Shinzo Abe's job is on the line. During the past seven months several members of Japanese prime minister's cabinet have been embroiled in scandals, forcing Abe to hastily extinguish the ensuing political fires before crucial elections on July 29 for half the seats in Japan's upper house.
Abe's long-ruling Liberal Democratic Party (LDP) and its junior partner, the Buddhist-backed New Komeito Party, are trying to maintain their majority in the upper house against the main opposition Democratic Party of Japan (DPJ) and four other small parties. But the scandals, including the mishandling of pension records and gaffes by three cabinet ministers, could cost Abe's coalition the election.
Chinese experts have been keeping a close eye on the scandals and their political repercussions in the run-up to the elections. If Abe's coalition loses its majority in the upper house, the prime minister could be out of a job and Japan could see a new round of domestic policy inactivity.
Despite angering China and South Korea early in his administration with comments that the Japanese had little to apologize for in World War II, Abe ushered in a turning point in frosty Sino-Japanese relations when he made his first foreign visit as prime minister to China last October.
It will be tough for Abe to dig himself out of his current political quagmire, Chinese analysts said. Zheng Donghui, a researcher on Japan at the China Institute of International Studies (CIIS), told Beijing Review that the recent scandals plaguing Abe's LDP have badly damaged the conservative party's political image and endangered its hope of winning the elections.
"Once the ruling party's position is near to soundness, fights inside the party flow to the surface, and scandals burst out," Zheng said. "This is such a special phenomena in Japan, and we can even regard it as Japan's political culture. Now the Abe administration is under a test."
According to an early July poll in The Asahi Shimbun, the approval rating for Abe's cabinet fell to 28 percent-the first time it had dropped below 30 percent. Nearly half of all voters in the poll said they remained worried about their pensions because of the government's mishandling of pensions. The rate was a dangerous signal to any administrative party, the Japanese newspaper said.
The poll also showed that former LDP supporters would vote for the DPJ, Zheng said.
Abe, 52, is the youngest Japanese prime minister since World War II. When he took office on September 26, 2006, his approval rate was more than 70 percent.
Liu Jiangyong, an international relations professor at Tsinghua University, said that the Japanese have questioned Abe's leadership ability because he has chosen some of the wrong people to be government ministers and his administration has mishandled public pensions.
The Chinese also have questioned some of the Abe's government's diplomatic policies because Japanese rightwing forces have influenced the government on the "comfort women" issue, Liu said. During World War II, the Japanese forced up to 200,000 women, including many Chinese and South Koreans, to work as sex slaves in its army brothels.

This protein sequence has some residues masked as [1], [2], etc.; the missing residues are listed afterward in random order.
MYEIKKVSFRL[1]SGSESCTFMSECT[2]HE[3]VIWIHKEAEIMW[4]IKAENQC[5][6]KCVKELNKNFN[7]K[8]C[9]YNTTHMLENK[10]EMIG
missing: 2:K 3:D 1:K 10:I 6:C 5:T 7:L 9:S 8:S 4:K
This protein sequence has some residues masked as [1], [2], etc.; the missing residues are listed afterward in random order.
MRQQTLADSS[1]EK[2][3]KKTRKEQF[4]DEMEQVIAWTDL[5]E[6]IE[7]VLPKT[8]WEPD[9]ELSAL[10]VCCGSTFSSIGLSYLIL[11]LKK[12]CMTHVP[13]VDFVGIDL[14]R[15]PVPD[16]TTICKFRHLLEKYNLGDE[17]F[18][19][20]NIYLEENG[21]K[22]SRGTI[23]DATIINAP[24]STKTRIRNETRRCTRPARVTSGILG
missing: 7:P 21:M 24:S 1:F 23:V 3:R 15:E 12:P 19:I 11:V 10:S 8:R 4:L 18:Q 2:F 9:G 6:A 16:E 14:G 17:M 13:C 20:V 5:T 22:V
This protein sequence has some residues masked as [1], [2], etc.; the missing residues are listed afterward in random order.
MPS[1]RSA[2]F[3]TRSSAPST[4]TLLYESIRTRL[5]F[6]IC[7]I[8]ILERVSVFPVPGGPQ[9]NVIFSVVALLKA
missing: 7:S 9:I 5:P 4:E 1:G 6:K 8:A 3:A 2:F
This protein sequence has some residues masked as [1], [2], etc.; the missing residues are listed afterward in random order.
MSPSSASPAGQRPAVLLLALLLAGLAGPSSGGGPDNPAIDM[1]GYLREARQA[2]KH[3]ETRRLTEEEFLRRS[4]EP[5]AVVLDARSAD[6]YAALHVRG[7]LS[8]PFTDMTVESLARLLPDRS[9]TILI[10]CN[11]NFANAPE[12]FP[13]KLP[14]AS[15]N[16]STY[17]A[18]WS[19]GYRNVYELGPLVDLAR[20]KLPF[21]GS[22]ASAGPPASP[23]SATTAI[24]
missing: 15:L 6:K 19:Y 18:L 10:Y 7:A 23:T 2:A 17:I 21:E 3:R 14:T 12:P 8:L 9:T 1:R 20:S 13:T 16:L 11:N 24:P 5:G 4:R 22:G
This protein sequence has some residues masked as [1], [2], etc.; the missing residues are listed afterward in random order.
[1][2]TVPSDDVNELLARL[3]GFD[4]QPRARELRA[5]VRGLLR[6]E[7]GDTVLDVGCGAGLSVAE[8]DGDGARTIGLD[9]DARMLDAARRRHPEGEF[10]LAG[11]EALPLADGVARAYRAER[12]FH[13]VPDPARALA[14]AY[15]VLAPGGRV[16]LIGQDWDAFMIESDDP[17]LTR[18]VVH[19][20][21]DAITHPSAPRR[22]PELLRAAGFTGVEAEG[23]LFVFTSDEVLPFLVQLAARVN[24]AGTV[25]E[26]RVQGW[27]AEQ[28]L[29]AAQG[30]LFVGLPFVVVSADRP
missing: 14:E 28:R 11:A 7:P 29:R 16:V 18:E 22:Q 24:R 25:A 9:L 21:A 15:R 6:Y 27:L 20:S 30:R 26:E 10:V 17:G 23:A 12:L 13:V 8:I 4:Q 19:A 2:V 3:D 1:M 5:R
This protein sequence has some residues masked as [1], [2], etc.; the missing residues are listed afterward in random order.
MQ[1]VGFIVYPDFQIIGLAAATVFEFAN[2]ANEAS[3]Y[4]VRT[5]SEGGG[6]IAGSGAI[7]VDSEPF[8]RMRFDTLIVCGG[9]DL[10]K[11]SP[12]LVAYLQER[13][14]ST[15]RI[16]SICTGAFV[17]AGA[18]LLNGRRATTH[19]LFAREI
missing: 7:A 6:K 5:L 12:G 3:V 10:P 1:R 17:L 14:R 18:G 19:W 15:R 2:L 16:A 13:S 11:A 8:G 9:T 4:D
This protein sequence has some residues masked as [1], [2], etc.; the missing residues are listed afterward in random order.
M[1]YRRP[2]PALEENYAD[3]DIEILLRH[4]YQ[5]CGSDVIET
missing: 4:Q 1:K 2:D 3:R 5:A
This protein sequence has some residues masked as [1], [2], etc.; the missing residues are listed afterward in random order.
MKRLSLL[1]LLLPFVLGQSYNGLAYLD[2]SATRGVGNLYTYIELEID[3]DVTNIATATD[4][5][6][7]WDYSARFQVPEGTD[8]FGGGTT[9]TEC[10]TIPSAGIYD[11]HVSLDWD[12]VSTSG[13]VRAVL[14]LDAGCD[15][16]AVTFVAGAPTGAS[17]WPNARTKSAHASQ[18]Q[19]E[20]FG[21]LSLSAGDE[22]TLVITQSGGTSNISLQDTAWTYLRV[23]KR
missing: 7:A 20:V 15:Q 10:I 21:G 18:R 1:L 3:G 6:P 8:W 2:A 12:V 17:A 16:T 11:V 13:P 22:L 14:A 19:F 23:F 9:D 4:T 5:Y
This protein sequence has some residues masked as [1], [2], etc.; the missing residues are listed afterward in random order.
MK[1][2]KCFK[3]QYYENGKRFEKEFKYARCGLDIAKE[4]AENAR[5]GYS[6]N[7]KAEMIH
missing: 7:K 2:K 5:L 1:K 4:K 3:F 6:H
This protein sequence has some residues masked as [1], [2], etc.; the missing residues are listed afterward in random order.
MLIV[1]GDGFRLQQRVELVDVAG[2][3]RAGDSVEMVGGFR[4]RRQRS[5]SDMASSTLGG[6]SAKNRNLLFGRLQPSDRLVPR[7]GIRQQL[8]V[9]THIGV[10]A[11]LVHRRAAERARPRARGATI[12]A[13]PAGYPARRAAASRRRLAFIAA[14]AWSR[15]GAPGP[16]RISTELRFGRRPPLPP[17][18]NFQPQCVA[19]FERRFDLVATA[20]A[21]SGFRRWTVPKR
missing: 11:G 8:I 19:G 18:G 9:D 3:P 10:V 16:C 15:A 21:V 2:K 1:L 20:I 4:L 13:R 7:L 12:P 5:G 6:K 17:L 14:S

Zhang Liangui, an international studies professor at the Party School of the Communist Party of China Central Committee, said that the Abe government's insistence on mending the country's constitution has divided the country and sparked opposition to his administration. Abe has vowed to rewrite Japan's pacifist constitution, abandon its postwar mentality, bolster its international security role and put in place teaching reforms to instill patriotism in students. Some believe that Abe's goals are misplaced, and that his government should focus on developing Japan's economy and social security system, Zhang said.
The weaker house
Of Japan's two parliamentary chambers, the upper house is the less powerful because it does not have the authority to select the prime minister, and its approval is not needed to pass budgets and treaties. The upper house can reject other bills passed by the lower house, but a two-thirds majority in the lower chamber still can enact laws.
Members of Japan's upper house serve six-year terms so that half of its current 242 members are elected every three years. In the last upper chamber election in July 2004, the LDP and New Komeito retained their majority by winning 60 seats.
LDP's bloc must win 64 seats of the contested 121 seats on July 29 to keep its majority. New Komeito candidates are aiming to get 13 of these seats.
If the coalition wins at least 55 seats, including 45 for the LDP, analysts say the soft-spoken Abe will probably keep his job and retain his party's majority in the upper house. If the LDP-led bloc fails to win enough seats and Abe resigns as prime minister, it's possible that Japan will have another short-lived cabinet as it did in the 1990s, they said.
No matter what the outcome of the election is, the government will not change Japan's diplomatic policies, but it could influence the domestic agenda by not implementing some of its economic plans, Zheng said.
"But a turning point might come for the LPD only one or two days before the election, which is not rare in Japanese political history," he said. "Now, we can't say Abe's chances are zero."